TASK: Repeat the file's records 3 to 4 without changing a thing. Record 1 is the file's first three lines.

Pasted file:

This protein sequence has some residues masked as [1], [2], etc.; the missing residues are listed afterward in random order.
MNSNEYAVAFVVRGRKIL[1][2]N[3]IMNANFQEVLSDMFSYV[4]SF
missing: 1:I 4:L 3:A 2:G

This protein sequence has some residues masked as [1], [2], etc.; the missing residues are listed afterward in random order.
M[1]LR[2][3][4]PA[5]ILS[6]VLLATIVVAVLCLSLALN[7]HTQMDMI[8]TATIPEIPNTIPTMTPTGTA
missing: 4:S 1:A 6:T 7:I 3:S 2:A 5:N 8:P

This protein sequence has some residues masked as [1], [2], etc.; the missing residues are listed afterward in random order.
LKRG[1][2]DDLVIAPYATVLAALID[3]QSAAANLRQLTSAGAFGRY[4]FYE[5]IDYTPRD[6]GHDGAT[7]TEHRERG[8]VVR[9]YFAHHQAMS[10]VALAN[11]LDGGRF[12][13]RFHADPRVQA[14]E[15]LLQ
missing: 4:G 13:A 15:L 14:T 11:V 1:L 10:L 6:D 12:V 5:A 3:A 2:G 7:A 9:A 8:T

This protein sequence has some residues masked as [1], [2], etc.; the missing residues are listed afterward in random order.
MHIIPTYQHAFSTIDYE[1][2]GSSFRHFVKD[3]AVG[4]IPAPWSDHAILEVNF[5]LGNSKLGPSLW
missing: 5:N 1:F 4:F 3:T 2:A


This protein sequence has some residues masked as [1], [2], etc.; the missing residues are listed afterward in random order.
LKRG[1][2]DDLVIAPYATVLAALID[3]QSAAANLRQLTSAGAFGRY[4]FYE[5]IDYTPRD[6]GHDGAT[7]TEHRERG[8]VVR[9]YFAHHQAMS[10]VALAN[11]LDGGRF[12][13]RFHADPRVQA[14]E[15]LLQ
missing: 4:G 13:A 15:L 14:T 11:V 1:L 10:L 6:D 12:V 5:A 3:A 2:G 7:A 9:A 8:T

This protein sequence has some residues masked as [1], [2], etc.; the missing residues are listed afterward in random order.
MHIIPTYQHAFSTIDYE[1][2]GSSFRHFVKD[3]AVG[4]IPAPWSDHAILEVNF[5]LGNSKLGPSLW
missing: 5:N 1:F 4:F 3:T 2:A